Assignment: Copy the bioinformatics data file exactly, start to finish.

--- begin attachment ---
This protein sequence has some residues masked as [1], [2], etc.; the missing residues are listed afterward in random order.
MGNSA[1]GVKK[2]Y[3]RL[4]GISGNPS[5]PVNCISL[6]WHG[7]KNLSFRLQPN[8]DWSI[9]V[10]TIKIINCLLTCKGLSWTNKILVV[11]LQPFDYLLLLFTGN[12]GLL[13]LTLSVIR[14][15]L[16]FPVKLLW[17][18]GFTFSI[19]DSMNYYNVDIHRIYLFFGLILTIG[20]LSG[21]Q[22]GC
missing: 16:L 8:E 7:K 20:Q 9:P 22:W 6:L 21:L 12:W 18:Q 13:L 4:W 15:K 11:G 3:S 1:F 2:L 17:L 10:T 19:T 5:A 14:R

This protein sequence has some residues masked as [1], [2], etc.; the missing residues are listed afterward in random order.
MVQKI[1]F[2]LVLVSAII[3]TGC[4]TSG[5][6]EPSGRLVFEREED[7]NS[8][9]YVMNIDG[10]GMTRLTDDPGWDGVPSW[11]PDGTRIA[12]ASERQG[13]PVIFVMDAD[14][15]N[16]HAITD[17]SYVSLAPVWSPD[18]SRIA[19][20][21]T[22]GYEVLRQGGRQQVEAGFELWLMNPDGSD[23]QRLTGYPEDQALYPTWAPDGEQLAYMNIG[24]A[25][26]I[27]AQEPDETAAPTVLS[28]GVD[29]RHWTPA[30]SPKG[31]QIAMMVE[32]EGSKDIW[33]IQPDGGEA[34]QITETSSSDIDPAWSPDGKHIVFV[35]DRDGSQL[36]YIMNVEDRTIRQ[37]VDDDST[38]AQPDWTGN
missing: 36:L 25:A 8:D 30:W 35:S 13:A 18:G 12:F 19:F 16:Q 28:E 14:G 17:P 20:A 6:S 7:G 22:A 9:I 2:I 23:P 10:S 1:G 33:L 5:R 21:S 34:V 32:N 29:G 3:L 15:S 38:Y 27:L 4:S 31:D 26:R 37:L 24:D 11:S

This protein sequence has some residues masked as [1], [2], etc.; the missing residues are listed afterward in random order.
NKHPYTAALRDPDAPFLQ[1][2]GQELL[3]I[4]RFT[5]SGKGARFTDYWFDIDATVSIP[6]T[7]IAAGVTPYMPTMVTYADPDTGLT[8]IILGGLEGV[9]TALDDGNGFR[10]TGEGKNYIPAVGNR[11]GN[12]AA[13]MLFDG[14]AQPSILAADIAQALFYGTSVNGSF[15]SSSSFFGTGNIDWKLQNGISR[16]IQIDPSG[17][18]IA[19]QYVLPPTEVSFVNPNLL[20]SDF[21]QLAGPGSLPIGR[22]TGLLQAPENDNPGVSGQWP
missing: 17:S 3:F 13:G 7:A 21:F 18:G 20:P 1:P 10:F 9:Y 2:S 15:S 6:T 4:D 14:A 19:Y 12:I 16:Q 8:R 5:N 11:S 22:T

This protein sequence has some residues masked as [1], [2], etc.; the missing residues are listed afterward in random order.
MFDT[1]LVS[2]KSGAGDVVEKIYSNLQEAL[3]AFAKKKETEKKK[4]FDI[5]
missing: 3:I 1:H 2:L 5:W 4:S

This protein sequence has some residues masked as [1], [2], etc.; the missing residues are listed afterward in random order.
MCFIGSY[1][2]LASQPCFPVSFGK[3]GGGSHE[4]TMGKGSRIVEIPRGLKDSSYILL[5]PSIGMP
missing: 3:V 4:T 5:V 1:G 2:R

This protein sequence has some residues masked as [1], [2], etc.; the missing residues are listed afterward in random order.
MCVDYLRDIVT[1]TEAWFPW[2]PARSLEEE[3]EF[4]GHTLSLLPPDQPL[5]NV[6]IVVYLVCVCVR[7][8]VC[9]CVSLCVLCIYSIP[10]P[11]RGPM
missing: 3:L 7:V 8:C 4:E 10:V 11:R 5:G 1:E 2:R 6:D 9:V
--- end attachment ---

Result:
This protein sequence has some residues masked as [1], [2], etc.; the missing residues are listed afterward in random order.
MGNSA[1]GVKK[2]Y[3]RL[4]GISGNPS[5]PVNCISL[6]WHG[7]KNLSFRLQPN[8]DWSI[9]V[10]TIKIINCLLTCKGLSWTNKILVV[11]LQPFDYLLLLFTGN[12]GLL[13]LTLSVIR[14][15]L[16]FPVKLLW[17][18]GFTFSI[19]DSMNYYNVDIHRIYLFFGLILTIG[20]LSG[21]Q[22]GC
missing: 16:L 8:E 7:K 20:Q 9:P 22:W 6:L 21:L 12:W 18:Q 13:L 4:W 15:K 11:G 3:S 1:F 2:L 17:L 10:T 19:T 5:A 14:R

This protein sequence has some residues masked as [1], [2], etc.; the missing residues are listed afterward in random order.
MVQKI[1]F[2]LVLVSAII[3]TGC[4]TSG[5][6]EPSGRLVFEREED[7]NS[8][9]YVMNIDG[10]GMTRLTDDPGWDGVPSW[11]PDGTRIA[12]ASERQG[13]PVIFVMDAD[14][15]N[16]HAITD[17]SYVSLAPVWSPD[18]SRIA[19][20][21]T[22]GYEVLRQGGRQQVEAGFELWLMNPDGSD[23]QRLTGYPEDQALYPTWAPDGEQLAYMNIG[24]A[25][26]I[27]AQEPDETAAPTVLS[28]GVD[29]RHWTPA[30]SPKG[31]QIAMMVE[32]EGSKDIW[33]IQPDGGEA[34]QITETSSSDIDPAWSPDGKHIVFV[35]DRDGSQL[36]YIMNVEDRTIRQ[37]VDDDST[38]AQPDWTGN
missing: 36:L 25:A 8:D 30:W 35:S 13:A 18:G 12:F 19:F 16:Q 28:E 14:G 17:P 20:A 6:S 7:G 22:A 9:I 2:I 23:P 10:S 1:G 33:L 5:R 21:S 34:V 32:N 29:G 3:L 15:S 38:Y 27:L 4:S 31:D 26:R 37:L 24:D 11:S

This protein sequence has some residues masked as [1], [2], etc.; the missing residues are listed afterward in random order.
NKHPYTAALRDPDAPFLQ[1][2]GQELL[3]I[4]RFT[5]SGKGARFTDYWFDIDATVSIP[6]T[7]IAAGVTPYMPTMVTYADPDTGLT[8]IILGGLEGV[9]TALDDGNGFR[10]TGEGKNYIPAVGNR[11]GN[12]AA[13]MLFDG[14]AQPSILAADIAQALFYGTSVNGSF[15]SSSSFFGTGNIDWKLQNGISR[16]IQIDPSG[17][18]IA[19]QYVLPPTEVSFVNPNLL[20]SDF[21]QLAGPGSLPIGR[22]TGLLQAPENDNPGVSGQWP
missing: 17:S 3:F 13:G 7:A 21:F 18:G 20:P 1:P 10:F 9:Y 2:S 15:S 6:T 4:D 14:A 19:Y 12:I 16:Q 8:R 5:N 11:S 22:T

This protein sequence has some residues masked as [1], [2], etc.; the missing residues are listed afterward in random order.
MFDT[1]LVS[2]KSGAGDVVEKIYSNLQEAL[3]AFAKKKETEKKK[4]FDI[5]
missing: 3:I 1:H 2:L 5:W 4:S

This protein sequence has some residues masked as [1], [2], etc.; the missing residues are listed afterward in random order.
MCFIGSY[1][2]LASQPCFPVSFGK[3]GGGSHE[4]TMGKGSRIVEIPRGLKDSSYILL[5]PSIGMP
missing: 3:V 4:T 5:V 1:G 2:R

This protein sequence has some residues masked as [1], [2], etc.; the missing residues are listed afterward in random order.
MCVDYLRDIVT[1]TEAWFPW[2]PARSLEEE[3]EF[4]GHTLSLLPPDQPL[5]NV[6]IVVYLVCVCVR[7][8]VC[9]CVSLCVLCIYSIP[10]P[11]RGPM
missing: 3:L 7:V 8:C 4:E 10:V 11:R 5:G 1:E 2:R 6:D 9:V